Ron Terada: Jack

3 September–8 October 2011

Ron Terada

Catri­ona Jef­fries is pleased to announce an exhi­bi­tion of Ron Terada’s new series of paint­ings, Jack. Ini­ti­at­ed in 2009 while on res­i­den­cy at the Banff Cen­tre, Ter­a­da began the project of paint­ing the six spe­cif­ic chap­ters from the book Jack Gold­stein and the CalArts Mafia that had been writ­ten by the Amer­i­can artist Jack Gold­stein, before his untime­ly sui­cide in 2003. The book chron­i­cles Goldstein’s life as an artist while at the same time chart­ing the emer­gence of artists from CalArts in the 70s, and their migra­tion to New York and the sub­se­quent fail­ures and suc­cess­es of artists from the peri­od. Writ­ten with cring­ing hon­esty, Goldstein’s writ­ing reveals the arche­typ­al pathos and tragedy of his own life, pre­sent­ed as the ulti­mate myth­i­cal tale of the genius artist mar­tyred by the ego and star-dri­ven work­ings of the 1980s art world.

Jack rep­re­sents a mate­r­i­al loop back to Terada’s ear­ly paint­ings that he pro­duced through­out the 90s, which marred the mono­chrome with ephemer­al, tex­tu­al ready-mades found with­in the art world (Ad Paint­ings, made from Art­fo­rum adver­tise­ments from the 80s), clas­si­fied ads (Per­son­al Paint­ings) and Terada’s own high­school year book (Grey Paint­ings). Ten years on, the Jack paint­ings speak to an influ­en­tial peri­od of art-mak­ing, but elab­o­rate on the role that com­mer­cial inter­ests and social net­works have in the pro­duc­tion of such a his­to­ry. Gold­stein didn’t adhere to a clear chronol­o­gy in his writ­ing for the book and Ter­a­da sim­i­lar­ly hasn’t fol­lowed any par­tic­u­lar order in the process of paint­ing each chap­ter. The paint­ings in the exhi­bi­tion present two com­plete chap­ters from the book, where Gold­stein writes about his ear­ly life grow­ing up as a teenage out­sider in Mon­tre­al and his sub­se­quent art edu­ca­tion at the Chouinard Art Insti­tute, which lat­er became CalArts, in Los Ange­les. He writes as much about his own life as he does about the char­ac­ters and con­di­tions that sur­round­ed him and the deep influ­ence artists such as John Baldessari, through his teach­ing at CalArts, had on stu­dents at the time.

Through Jack Ter­a­da con­sid­ers the ever-per­va­sive­ness of paint­ing as a pri­ma­ry medi­um, not only through his choice to pro­duce the work as a series of paint­ings, but also as Gold­stein specif­i­cal­ly speaks to the eco­nom­ic moti­va­tion behind his deci­sion to switch from a post-stu­dio prac­tice to mak­ing paint­ings, as he felt he ‘had to address the gallery sys­tem’ to be known as an artist, or at least to make a liv­ing by doing so. Ter­a­da may be con­sid­er­ing whether or not the same notion remains, as the paint­ings ambiva­lent­ly acknowl­edge the moti­va­tions that lie beyond the pri­ma­cy of the idea in the pro­duc­tion of a work of art. They also speak to an artist’s per­son­al­i­ty becom­ing tan­ta­mount to an artist’s work, as Gold­stein was told to drop his atti­tude by many of those around him, that charis­ma and charm would go a long way in help­ing his career. Terada’s Jack con­sid­ers the sta­tus­es attrib­uted to suc­cess and how they man­i­fest, (con­cep­tu­al­ly sim­i­lar to his 2003 project Cat­a­logue). Goldstein’s trou­bled life is for­ev­er teth­ered to the read­ing of his work and iron­i­cal­ly, the anx­i­ety that Gold­stein expe­ri­enced from con­stant­ly shift­ing from one medi­um to anoth­er in the mak­ing of his paint­ings, videos and records are what have now secured him as an impor­tant fig­ure with­in recent art his­to­ry.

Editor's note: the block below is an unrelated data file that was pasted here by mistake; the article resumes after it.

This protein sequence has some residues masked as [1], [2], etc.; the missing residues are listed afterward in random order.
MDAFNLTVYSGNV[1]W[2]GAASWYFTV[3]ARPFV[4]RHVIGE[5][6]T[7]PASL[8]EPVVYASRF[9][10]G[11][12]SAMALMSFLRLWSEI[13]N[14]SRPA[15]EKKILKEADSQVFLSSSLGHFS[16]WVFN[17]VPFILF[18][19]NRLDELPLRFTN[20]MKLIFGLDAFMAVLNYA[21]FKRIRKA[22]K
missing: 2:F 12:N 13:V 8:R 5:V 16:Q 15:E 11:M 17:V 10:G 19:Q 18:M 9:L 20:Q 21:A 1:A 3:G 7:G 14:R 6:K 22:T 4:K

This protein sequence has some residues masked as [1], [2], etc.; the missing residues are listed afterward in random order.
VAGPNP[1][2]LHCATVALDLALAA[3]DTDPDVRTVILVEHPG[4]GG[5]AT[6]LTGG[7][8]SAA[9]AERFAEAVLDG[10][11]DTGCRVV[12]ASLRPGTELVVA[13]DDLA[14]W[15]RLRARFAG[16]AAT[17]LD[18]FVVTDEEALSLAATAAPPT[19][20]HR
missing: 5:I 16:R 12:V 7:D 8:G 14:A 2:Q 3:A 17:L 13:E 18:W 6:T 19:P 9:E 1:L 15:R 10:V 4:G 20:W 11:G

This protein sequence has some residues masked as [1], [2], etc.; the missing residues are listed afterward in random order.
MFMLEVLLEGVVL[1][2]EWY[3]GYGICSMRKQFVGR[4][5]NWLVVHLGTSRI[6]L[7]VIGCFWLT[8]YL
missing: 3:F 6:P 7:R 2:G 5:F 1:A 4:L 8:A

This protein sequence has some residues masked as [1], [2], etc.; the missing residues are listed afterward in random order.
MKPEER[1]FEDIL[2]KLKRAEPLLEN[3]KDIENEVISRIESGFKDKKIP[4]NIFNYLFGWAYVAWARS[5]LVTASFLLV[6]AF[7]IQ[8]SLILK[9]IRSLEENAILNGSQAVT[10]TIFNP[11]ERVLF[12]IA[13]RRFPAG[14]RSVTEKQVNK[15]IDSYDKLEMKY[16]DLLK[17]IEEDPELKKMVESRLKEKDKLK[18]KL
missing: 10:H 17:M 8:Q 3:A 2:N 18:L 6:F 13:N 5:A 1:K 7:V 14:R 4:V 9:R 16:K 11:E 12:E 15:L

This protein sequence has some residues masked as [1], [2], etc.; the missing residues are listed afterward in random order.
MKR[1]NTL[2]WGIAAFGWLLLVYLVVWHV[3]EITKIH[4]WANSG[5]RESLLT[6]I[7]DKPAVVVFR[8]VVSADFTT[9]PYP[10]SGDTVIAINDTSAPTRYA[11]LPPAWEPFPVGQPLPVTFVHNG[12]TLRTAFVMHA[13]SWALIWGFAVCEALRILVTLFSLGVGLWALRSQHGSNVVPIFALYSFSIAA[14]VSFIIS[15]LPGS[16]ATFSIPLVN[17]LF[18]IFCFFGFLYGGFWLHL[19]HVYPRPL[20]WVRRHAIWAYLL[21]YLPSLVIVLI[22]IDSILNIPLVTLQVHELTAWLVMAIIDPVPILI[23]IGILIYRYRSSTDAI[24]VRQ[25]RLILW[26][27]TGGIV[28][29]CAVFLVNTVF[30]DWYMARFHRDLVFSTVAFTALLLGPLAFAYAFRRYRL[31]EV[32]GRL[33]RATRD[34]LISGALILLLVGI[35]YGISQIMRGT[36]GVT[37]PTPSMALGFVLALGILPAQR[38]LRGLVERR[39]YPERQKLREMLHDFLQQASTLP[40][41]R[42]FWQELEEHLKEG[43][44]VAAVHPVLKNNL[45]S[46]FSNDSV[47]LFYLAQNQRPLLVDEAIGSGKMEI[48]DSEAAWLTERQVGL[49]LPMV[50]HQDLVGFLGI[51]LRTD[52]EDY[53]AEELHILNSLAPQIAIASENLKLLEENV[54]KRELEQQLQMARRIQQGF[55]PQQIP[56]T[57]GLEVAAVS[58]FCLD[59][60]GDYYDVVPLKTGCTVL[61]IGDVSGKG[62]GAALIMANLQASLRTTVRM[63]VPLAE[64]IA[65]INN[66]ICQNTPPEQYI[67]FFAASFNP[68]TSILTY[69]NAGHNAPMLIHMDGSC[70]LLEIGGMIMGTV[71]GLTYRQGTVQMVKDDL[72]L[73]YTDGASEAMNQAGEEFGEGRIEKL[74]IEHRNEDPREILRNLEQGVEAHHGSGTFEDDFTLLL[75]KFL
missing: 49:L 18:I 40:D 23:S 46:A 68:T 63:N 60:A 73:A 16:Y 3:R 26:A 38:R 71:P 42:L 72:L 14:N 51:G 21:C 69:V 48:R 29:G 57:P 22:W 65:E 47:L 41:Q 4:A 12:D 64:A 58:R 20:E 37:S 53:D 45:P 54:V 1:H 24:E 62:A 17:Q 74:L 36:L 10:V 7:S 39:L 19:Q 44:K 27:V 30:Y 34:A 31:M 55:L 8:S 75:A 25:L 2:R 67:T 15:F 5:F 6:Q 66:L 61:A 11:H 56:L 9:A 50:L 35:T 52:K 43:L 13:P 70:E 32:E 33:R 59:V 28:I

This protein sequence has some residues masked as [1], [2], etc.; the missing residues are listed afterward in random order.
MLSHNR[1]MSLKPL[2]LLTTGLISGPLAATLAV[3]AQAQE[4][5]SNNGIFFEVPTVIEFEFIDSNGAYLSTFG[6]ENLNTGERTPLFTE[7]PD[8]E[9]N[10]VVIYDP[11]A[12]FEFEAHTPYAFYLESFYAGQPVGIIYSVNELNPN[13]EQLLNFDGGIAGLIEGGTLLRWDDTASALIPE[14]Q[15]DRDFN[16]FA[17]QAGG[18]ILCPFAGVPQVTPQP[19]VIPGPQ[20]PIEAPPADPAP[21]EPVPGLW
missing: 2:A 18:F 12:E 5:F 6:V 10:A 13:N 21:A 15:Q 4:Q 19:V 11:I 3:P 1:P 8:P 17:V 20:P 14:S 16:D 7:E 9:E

Ron Ter­a­da (1969) was born in Van­cou­ver where he cur­rent­ly lives and works. He has a forth­com­ing solo exhi­bi­tion, Being There at MCA Chica­go in Novem­ber of this year and his work will be includ­ed the group exhi­bi­tion Future Ret­ro­spec­tive at VOX Con­tem­po­rary Image, Mon­tre­al in 2011. His 2010 solo exhi­bi­tion Who I Think I Am trav­eled to Ikon, Birm­ing­ham; the Hay­ward Gallery, Lon­don; Wal­ter Philips Gallery, Banff; (all 2010); the Justi­na M. Bar­nicke Gallery at the Uni­ver­si­ty of Toron­to (2011). Recent solo exhi­bi­tions include Voight Kampff, Catri­ona Jef­fries (2008); You Have Left The Amer­i­can Sec­tor, Art Gallery of Wind­sor (2005); Cat­a­logue, Con­tem­po­rary Art Gallery, Van­cou­ver (2003). His work has been includ­ed in a num­ber of inter­na­tion­al group exhi­bi­tions, includ­ing It Is What It Is, Nation­al Gallery of Cana­da, Ottawa (2011); Act V: Pow­er Alone, Witte De With, Rot­ter­dam (2010); Gallery, Galerie, Gal­le­ria, Nor­ma Man­gione Gallery, Turin (2010); Trac­ta­tus Logi­co-Cat­a­log­i­cus, VOX Con­tem­po­rary Image, Mon­tre­al (2008); The Idea of North, Isabel­la Bor­tolozzi Galerie, Berlin (2007); Shang­hai Bien­ni­al (2006); Con­crete Lan­guage, Con­tem­po­rary Art Gallery, Van­cou­ver (2006); Paint, Van­cou­ver Art Gallery, Van­cou­ver (2006). Terada’s work has been the focus of two major mono­graphs, Who I Think I Am (2010) and Cat­a­logue (2003).

For fur­ther infor­ma­tion or press enquires please con­tact Catri­ona Jef­fries or Anne Low at +1 604 736 1554.